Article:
Current emissions targets are supposed to help achieve the goal spelled out in the United Nations Framework Convention on Climate Change, signed by 192 nations in 1992: avoid “dangerous interference with the climate system.” But what exactly is the threshold of danger?
As I wrote in a post back on December 17th, 2009, the IPCC’s Fourth Assessment Report, published in 2007, concluded with high confidence that an increase in the global mean temperature of more than 2 degrees C above the long-term average would lead to widespread losses in biodiversity, declining productivity of agriculture globally, and a “commitment” to widespread de-glaciation of Greenland’s ice sheets (and thus a significant rise in sea level). With medium confidence, the report concluded that such a temperature increase would lead to de-glaciation of West Antarctica’s ice sheets as well.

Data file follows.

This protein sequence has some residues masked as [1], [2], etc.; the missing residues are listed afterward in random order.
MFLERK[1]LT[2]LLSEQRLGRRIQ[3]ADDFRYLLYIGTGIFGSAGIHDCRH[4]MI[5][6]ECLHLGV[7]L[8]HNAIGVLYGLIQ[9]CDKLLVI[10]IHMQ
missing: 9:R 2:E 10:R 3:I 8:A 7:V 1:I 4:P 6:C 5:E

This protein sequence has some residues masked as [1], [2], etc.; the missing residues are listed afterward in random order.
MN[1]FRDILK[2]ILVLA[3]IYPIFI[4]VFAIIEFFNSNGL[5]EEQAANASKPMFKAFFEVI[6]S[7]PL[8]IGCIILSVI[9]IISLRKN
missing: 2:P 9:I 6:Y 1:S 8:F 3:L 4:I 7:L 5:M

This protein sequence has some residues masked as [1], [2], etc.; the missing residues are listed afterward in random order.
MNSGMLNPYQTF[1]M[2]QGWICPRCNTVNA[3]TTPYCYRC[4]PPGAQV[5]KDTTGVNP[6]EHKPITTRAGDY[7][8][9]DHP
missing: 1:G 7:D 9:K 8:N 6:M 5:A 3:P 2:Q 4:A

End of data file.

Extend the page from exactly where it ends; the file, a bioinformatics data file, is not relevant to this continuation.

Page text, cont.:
Based on this, 16 developed and developing nations that account for about 80 percent of the world’s greenhouse gas emissions agreed at the 2009 G8 Summit, in July 2009 that an increase in the global mean temperature of more than 2 degrees C above the long-term average would put the world at substantial risk of dangerous climate change.
To avoid that unhappy outcome, climate policy makers have been trying to forge an agreement to keep CO2 concentrations from rising above 450 parts per million, which is considered necessary for limiting global warming to no more than 2 degrees C.
Like James Hansen and his colleagues, Turney believes his new research shows this won’t be nearly good enough.